»Hygienic Art Galleries

Hygienic Art Galleries & Art Park's aim is to provide a platform for new as well as established and resident artists. The present location at Bank Street earlier housed Hygienic Restaurant, which shut in 1985. After a lot of community activism, the historic building that was scheduled to be demolished, was saved. Finally, the same opened in the year 2000 and stands as a testimony of successful community development projects and amazing venue for arts. An extended gallery of Hygienic Art called the Carriage House on 35 Golden Street, also showcases some interesting artwork.

83 Bank Street
New London, CT 06320

»Custom House Maritime Museum & New London Maritime Society

The Customs House in New London was constructed in 1833 and is the oldest continuously-operated customs office in the United States. This building is still a functioning customs building for the city of New London. Another notable feature of this building is that it was designed by Robert Mills, architect of the Washington Monument.

150 Bank Street
New London, CT 06320

»Custom House Maritime Museum

The year-round Custom House Maritime Museum's mission is "to preserve New London's U.S. Custom House and to promote and interpret the maritime history of the port of New London and the surrounding region through museum exhibitions and educational programs." An 1833 Custom House designed by architect Robert Mills, designer of the U.S. National Washington Monument and the country's first federal architect, this building is the oldest continuously-operating custom house in the country and still maintains New London's customs office, a department of US Homeland Security. Permanent displays include exhibitions on the Amistad, customs and contraband, regional lighthouses, U.S. customs today, and New London's storied Jibboom Club.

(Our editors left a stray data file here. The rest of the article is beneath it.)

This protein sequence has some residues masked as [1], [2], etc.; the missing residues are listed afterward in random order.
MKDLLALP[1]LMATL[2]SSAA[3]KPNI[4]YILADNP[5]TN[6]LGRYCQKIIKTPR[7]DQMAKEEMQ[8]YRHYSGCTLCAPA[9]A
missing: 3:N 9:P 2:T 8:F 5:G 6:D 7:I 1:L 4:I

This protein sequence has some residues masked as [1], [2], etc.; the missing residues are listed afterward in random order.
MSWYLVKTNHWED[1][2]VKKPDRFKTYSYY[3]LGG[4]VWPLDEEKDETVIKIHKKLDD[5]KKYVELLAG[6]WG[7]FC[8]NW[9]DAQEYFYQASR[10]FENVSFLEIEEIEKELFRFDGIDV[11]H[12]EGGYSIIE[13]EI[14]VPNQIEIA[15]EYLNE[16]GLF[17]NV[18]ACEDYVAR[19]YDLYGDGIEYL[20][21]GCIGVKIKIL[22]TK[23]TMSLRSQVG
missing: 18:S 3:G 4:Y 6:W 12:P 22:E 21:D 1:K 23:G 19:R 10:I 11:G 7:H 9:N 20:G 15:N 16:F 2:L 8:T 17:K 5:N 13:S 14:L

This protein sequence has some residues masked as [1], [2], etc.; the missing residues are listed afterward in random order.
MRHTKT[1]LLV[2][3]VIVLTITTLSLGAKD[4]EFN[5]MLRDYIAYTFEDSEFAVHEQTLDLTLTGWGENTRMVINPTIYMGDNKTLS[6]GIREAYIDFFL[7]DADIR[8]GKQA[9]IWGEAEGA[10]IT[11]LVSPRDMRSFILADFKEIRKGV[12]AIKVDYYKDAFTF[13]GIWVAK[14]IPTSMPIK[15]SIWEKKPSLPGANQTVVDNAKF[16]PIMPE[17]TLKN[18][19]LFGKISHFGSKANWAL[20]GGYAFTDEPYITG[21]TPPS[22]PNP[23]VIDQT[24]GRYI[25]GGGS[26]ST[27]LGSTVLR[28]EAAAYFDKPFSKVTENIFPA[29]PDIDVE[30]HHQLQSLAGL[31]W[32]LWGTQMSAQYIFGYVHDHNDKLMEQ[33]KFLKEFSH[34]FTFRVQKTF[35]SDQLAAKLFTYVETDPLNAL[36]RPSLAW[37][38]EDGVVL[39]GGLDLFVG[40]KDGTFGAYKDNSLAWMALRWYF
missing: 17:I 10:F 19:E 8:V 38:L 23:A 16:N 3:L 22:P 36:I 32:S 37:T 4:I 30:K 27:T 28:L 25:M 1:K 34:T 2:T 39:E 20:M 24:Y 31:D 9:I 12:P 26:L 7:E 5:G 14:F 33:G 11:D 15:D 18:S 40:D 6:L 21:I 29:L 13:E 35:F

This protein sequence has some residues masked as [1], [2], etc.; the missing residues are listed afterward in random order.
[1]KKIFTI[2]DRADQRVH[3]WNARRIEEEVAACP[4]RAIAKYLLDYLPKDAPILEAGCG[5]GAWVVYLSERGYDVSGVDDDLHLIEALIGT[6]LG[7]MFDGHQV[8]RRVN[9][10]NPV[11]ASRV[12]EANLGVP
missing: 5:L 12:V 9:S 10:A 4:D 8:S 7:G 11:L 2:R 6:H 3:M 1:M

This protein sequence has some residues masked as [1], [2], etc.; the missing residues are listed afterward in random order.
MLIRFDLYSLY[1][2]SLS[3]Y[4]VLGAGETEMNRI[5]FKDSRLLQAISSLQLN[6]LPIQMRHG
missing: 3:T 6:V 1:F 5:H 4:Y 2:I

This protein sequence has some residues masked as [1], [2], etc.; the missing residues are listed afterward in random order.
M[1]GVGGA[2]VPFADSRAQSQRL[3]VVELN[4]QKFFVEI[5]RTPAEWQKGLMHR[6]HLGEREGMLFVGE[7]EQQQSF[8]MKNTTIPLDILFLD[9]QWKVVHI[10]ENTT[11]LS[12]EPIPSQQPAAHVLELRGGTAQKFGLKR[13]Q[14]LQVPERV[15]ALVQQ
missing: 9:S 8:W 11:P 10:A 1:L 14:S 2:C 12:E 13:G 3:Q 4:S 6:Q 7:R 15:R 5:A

150 Bank Street
New London, Connecticut 06320

»USS Nautilus & Submarine Force Museum

One of the best tourist attractions in the state, the USS Nautilus is the world's first nuclear powered submarine and the sub is open for visitors to explore the nooks and crannies of a 1950s sub docked along the Thames River. Marvel at the re-creation of David Bushnell's Turtle, a one-man, torpedo-launching submarine invented during the Revolutionary War; the inventor was from the nearby town of Westbrook. The Submarine Force Museum houses over 30,000 pieces of nautical memorabilia and the museum is actively maintained by the Navy.

1 Crystal Lake Road
Groton, CT 06349

»Historic Ship Nautilus & Submarine Force Museum

This museum contains the world's first nuclear powered submarine. This is the United States Navy's official submarine museum.

1 Crystal Lake Road
Groton, Connecticut 06340

»Fort Griswold Battlefield State Park

Fort Griswold overlooks the Thames River that is the primary waterway in eastern Connecticut. During the Revolutionary War, For Griswold was a key landmark during the Battle of Groton Heights in 1781 when Benedict Arnold and British troops invaded and burned New London, including what is today Groton; however the Fort was spared when the British took control of it. The property includes several other structures. The Groton Monument, a 135-foot (41-meter) and 166-step obelisk dedicated to the fort's defenders. The nearby Monument House Museum and Ebenezer Avery House present numerous Revolutionary War-themed lectures and exhibits throughout the year.

50 Fort Street
Groton, CT 06340